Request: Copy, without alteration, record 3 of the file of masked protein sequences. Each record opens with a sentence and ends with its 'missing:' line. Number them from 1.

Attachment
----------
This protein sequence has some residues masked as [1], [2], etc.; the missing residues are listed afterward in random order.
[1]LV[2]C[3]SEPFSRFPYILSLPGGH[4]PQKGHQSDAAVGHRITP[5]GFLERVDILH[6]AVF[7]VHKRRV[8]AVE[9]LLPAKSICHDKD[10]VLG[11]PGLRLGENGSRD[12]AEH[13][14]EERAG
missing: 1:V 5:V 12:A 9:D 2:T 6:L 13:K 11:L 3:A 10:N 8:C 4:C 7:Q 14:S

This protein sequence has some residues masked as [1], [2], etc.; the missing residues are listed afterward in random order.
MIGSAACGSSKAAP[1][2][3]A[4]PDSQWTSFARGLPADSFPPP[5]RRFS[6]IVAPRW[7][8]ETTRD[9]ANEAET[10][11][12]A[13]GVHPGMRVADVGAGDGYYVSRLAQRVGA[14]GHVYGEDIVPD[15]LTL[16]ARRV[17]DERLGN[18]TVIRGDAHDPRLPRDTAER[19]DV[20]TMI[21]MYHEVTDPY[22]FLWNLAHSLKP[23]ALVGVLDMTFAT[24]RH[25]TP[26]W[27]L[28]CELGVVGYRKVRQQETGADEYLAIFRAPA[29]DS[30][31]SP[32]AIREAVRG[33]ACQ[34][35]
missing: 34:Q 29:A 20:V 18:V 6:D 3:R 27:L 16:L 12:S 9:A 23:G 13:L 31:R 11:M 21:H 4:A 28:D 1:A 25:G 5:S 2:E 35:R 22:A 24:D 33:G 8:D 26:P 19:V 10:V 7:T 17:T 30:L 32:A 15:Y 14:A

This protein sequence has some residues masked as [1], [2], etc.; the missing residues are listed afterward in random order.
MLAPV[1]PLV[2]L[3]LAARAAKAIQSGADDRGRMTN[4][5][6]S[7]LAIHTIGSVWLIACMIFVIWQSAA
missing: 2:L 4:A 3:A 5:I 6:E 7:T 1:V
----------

This protein sequence has some residues masked as [1], [2], etc.; the missing residues are listed afterward in random order.
MLAPV[1]PLV[2]L[3]LAARAAKAIQSGADDRGRMTN[4][5][6]S[7]LAIHTIGSVWLIACMIFVIWQSAA
missing: 2:L 4:A 3:A 5:I 6:E 7:T 1:V